Hi, I’m Aysha Davis and welcome to Boiler Bytes…the show that gives you an in-depth look at what’s happening on the Purdue campus. In 1816 Indiana became the 19th state to be admitted to the United States of America. In commemorating Indiana’s Bicentennial, 10 signature projects were created to honor the state’s past and celebrate its present. In one of these projects the faculty and students of Purdue University’s College of Engineering literally lit the way in a statewide journey of historical proportions. The final torch is just amazing how beautiful it is…the construction technology and you can see in the polish of it, that there’s there’s such care and concern by all that worked on it. But it’s something that truly is memorable for Indiana for many many years to come. Part of our goal with the Bicentennial was to make sure it was grassroots. And how do you reach six and a half million people in 566 communities across Indiana? And the torch really was a way of going county by county and city by city, town by town – so really people could have a chance to experience it as a volunteer, as a torchbearer, as an observer. And since we have the torch as the iconic symbol of our state flag, the Torch of Liberty, it was a perfect tie-in. First challenge was ‘Gosh, we need a torch! How do we get a torch?’ and there were a number of options of getting a torch but I had that the great pleasure of I called Mike Piggott and said “Mike, you know, let’s have a cup of coffee, I got something to talk about. Perry said, “we have this idea of building a torch – to take it through all the different 92 counties of the state and we’re going to put out a request for help to all the different universities and see if maybe they can design a high-tech and Hoosier-made torch.” And I said before you do that, I have an idea. I bet Purdue would be just the people you’re looking for. Quite quickly it became very clear that we wanted to have a very strong role to play in this adventure of the relay. And so we volunteered, Purdue volunteered to to lead the design of the torch. The design for the torch came from several sources, several ideas. One: the state asked us to have a torch that represents Indiana, so clearly the flag was a big help. And so there are 19 stars on the flag. There’s a torch on the flag. The shape of the torch is a slender base, a top that opens up into a burner section with a flame coming out. And so the students ended up designing a torch that really had that general shape. The question was where to put those stars? In the design class, in the spring of 2015, one student said how about the first ’13 states in the Union’ on the top ring…the next five states on that second ring right underneath…and then the 19th star – the 19th state – on the very top of the top ring, where the flame comes out, that’s Indiana. And that clicked for everybody in the class and I saw the design, I said, “this is fantastic.” the other requests or desire from the state, was to have a hi-tech torch. It has a camera that can take photos so still photos or videos. It has Wi-Fi capability. It had GPS as well, so that we could track it throughout the duration of the relay and know exactly where it is. I think the biggest challenge in the project was to fit everything we wanted to fit inside the torch…and that’s where the engineering students really went to great lengths. Even if we can make all this work, how do we fit all of it in the torch? And so, that was a huge lesson in communication, because I remember meeting with the Materials group and Electrical Engineering group every couple weeks and we would leave thinking we were on the same page, and then we’d do our own thing for a couple weeks, and we come back together under different assumptions and think, “well, no that can’t go there because we’re going to put this there.” And so, just that constant communication, all summer, making sure that as we were figuring out how things were going to work, that we still all fit together inside the torch. The flame was a big challenge for this torch…simply because, one: we needed to start deciding which fuel do we want to use. The best fuel that we could think of to represent Indiana was clearly E85… It is made in Indiana and we ended up with a mix of E 85 with a little bit of kerosene in it. And the idea of the kerosene was to bring a little bit of the yellow that you would expect from the flame. Our main target was December 11, 2015. That is when Governor Pence unveiled the first prototype of the torch which has the exact same dimensions of the one we ended up with for the relay. At the time, that torch was close to seven pounds – the target for the torch weight was under five pounds – that was a requirement from the state. So that 7-pound torch prototype ended up being a 3.5 pound torch during the relay with everything in it. The reduction in weight is highly due to the tremendous collaboration we had with Alcoa. Alcoa is a leader in technology with regard to the aluminum industry or cutting edge with development of new alloys. They’re typically aerospace-grade alloys. They’re designed to be used in airplanes and rockets. That’s the same technology that we applied for the torch. They donated the alloy and the Machine every single ring for every single torch. It’s 130 torches, 18 of those are fully functional. It’s a tremendous donation to the states from Alcoa. The torch relay started September 9th in Corydon, Indiana – the first state capitol – and then it went 37 days… 3,200 miles…2,300 torchbearers all across Indiana. President Daniels, who actually created the Bicentennial Commission during his time as Indiana’s Governor, carried the torch past John Purdue’s grave. The coolest thing about the relay, was meeting the torchbearers and seeing the people that the relay was all about. Meeting them and hearing their stories, made every challenge that we had ever had to go through completely worth it. Some of them would get a tear in their eyes. They ran in honor of a parent or a grandparent…we had children, we had adults, we had a 105 year-old woman, people of all different levels of abilities. We know this Bicentennial is about telling stories. How d o we maintain this this energy this year? All those people who saw or witnessed or participated will remember the torch in the torch relay, and they will tell those stories. And I think that’s what maybe is most important. It was a great honor to be involved with understanding Indiana a lot more. Being actually on the relay is one of the most rewarding things that I’ve ever done, because you can look at that and say, “I was a part of putting that together.” And it made me realize that I can’t just be any engineer – I always have to be on a project that helps other people. All 92 Indiana counties will receive a torch for permanent display…which will not only serve to commemorate 200 years of Indiana history, but as a reminder to all Hoosiers of Boilermaker ingenuity. That wraps up another Boiler Bytes. Be sure to check us out online at boilerbytes.com. See you next time!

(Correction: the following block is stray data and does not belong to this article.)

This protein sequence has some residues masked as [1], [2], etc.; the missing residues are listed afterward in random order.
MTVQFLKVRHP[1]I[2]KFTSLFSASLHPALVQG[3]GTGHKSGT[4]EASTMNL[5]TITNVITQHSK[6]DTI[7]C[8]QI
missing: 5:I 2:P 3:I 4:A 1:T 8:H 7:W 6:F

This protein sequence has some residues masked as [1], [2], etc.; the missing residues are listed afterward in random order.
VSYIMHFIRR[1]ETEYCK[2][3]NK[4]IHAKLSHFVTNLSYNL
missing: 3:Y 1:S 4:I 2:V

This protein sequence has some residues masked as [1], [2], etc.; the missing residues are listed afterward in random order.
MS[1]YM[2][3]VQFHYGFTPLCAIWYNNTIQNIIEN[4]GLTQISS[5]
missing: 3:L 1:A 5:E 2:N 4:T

Comment here